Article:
Prof. Jeff Yarger's research program is interested in understanding the role that local structure and dynamics plays in controlling the physical and mechanical properties of a wide range of technologically and biologically important, but disordered, materials. Systems currently under investigation include spider silk fibers and biopolymers, protein clusters, polyamorphic materials, nano-particles and quantum dots, battery and fuel cell materials, and most recently diabetes related research. Most of this research is highly interdisciplinary and many projects involve collaborations with the Advanced Photon Source at Argonne National Laboratory, the Spallation Neutron Source at Oak Ridge National Laboratory, and with other faculty in Chemistry and Biochemistry, Materials Science, Physics and Molecular Biology. Central to ongoing research is the use and development of solid-state NMR and MRI techniques applied to elucidate local structure and dynamics in disordered materials.
Spider silk is a remarkable biopolymer, a light weight protein fiber which spiders produce for diverse purposes including web structure, prey immobilization, making egg cases and are a key to their survival. With a unique combination of high elasticity, mechanical strength and toughness, its superior material properties surpass those of any currently known man-made fiber. In addition, these fibers are biocompatible and biodegradable. It is one of the best examples of block copolymers in Nature in which repeating structural motifs are linked together covalently resulting in polymers that organize themselves into a variety of nano-structures with exceptional material properties. The figures and illustrations shown on the web page provide some recent examples of NMR, X-ray, Raman, IR and Brillouin results by our research group. These results are published in several papers and are examples of our groups' efforts to understand the mechanical and physical properties of spider silks at the molecular level.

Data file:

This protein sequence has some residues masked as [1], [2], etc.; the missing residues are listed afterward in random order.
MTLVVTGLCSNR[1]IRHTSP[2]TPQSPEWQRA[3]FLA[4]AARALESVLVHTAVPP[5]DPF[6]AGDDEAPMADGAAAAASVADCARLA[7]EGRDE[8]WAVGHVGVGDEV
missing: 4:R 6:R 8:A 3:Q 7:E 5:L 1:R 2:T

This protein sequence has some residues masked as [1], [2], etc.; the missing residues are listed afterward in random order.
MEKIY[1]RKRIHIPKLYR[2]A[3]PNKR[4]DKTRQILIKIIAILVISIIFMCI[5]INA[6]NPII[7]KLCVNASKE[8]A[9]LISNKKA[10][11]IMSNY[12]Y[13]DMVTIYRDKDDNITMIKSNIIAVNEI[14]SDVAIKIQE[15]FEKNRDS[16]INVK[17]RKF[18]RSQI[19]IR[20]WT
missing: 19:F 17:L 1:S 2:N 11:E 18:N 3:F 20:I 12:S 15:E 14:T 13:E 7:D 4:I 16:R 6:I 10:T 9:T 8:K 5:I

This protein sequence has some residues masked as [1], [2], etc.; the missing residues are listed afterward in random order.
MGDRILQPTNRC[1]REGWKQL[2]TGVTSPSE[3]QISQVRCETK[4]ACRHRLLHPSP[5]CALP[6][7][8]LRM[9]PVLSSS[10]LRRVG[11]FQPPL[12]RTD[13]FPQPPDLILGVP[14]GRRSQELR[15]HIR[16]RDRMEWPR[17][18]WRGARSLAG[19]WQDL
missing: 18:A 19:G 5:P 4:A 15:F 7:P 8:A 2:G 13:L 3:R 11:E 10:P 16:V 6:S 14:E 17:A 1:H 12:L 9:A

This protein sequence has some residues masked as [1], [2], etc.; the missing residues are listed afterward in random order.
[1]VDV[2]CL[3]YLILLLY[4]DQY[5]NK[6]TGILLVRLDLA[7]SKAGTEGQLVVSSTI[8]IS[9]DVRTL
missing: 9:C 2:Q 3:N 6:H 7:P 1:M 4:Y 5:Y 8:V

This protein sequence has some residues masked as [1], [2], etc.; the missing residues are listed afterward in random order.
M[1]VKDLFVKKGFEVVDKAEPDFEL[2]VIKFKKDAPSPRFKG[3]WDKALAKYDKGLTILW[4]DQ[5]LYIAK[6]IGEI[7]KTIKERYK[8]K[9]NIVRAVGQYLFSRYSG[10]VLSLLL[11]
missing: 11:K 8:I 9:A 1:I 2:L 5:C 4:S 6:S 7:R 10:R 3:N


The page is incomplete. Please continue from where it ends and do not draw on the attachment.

Organic and Bioorganic ligand capped nanomaterials is another major research thrust within the group. Specifically, we are exploring the ligand capping chemistry of metal, metal oxide and semiconducting nanoparticles and quantum dots at the molecular level. The group is developing new NMR, X-ray and laser light scattering instruments and methods for elucidating the molecular structure of nanomaterials. For example, Gold nanoparticles (1-5 nm diameter AuNPs) capped with organic ligands are frequently used in catalysis, biomedicine and nanotechnology. Below is a figure from a resent paper where our group developed a facile synthesis for trioctylphosphine capped gold (Au) nanoparticles.
Prof. Jeff Yarger's research program has research labs in ISTB1 on the Tempe Campus as ASU. This is also the location of the Magnetic Resonance Research Center, which Prof. Yarger is the founding director. I picture of our research group and collaborators at ASU is shown with everyone on the staircase of our 800 MHz NMR system. Besides labs at ASU, part of Prof. Yarger's group is at Argonne National Labs and at the Spallation Neutron Source at ORNL.